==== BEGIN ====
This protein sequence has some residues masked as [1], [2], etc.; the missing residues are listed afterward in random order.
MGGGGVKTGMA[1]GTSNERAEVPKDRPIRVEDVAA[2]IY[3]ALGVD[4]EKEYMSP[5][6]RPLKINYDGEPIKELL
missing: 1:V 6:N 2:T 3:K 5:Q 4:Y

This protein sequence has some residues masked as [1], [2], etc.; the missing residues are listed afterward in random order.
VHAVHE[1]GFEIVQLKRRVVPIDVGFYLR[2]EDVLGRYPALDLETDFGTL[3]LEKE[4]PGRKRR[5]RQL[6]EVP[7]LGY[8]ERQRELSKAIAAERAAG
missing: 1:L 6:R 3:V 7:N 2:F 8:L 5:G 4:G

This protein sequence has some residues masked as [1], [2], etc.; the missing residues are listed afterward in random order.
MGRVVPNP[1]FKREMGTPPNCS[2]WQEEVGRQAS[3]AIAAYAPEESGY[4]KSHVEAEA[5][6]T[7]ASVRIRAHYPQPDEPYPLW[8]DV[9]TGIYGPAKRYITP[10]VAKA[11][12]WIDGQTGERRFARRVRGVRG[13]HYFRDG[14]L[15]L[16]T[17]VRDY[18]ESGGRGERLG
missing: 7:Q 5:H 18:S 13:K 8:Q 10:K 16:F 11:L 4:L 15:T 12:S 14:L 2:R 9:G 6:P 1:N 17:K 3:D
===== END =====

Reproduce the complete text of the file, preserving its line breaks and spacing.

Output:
This protein sequence has some residues masked as [1], [2], etc.; the missing residues are listed afterward in random order.
MGGGGVKTGMA[1]GTSNERAEVPKDRPIRVEDVAA[2]IY[3]ALGVD[4]EKEYMSP[5][6]RPLKINYDGEPIKELL
missing: 1:V 6:N 2:T 3:K 5:Q 4:Y

This protein sequence has some residues masked as [1], [2], etc.; the missing residues are listed afterward in random order.
VHAVHE[1]GFEIVQLKRRVVPIDVGFYLR[2]EDVLGRYPALDLETDFGTL[3]LEKE[4]PGRKRR[5]RQL[6]EVP[7]LGY[8]ERQRELSKAIAAERAAG
missing: 1:L 6:R 3:V 7:N 2:F 8:L 5:G 4:G

This protein sequence has some residues masked as [1], [2], etc.; the missing residues are listed afterward in random order.
MGRVVPNP[1]FKREMGTPPNCS[2]WQEEVGRQAS[3]AIAAYAPEESGY[4]KSHVEAEA[5][6]T[7]ASVRIRAHYPQPDEPYPLW[8]DV[9]TGIYGPAKRYITP[10]VAKA[11][12]WIDGQTGERRFARRVRGVRG[13]HYFRDG[14]L[15]L[16]T[17]VRDY[18]ESGGRGERLG
missing: 7:Q 5:H 18:S 13:K 8:Q 10:K 16:F 11:L 4:L 15:T 12:S 14:L 2:R 9:G 6:P 1:N 17:K 3:D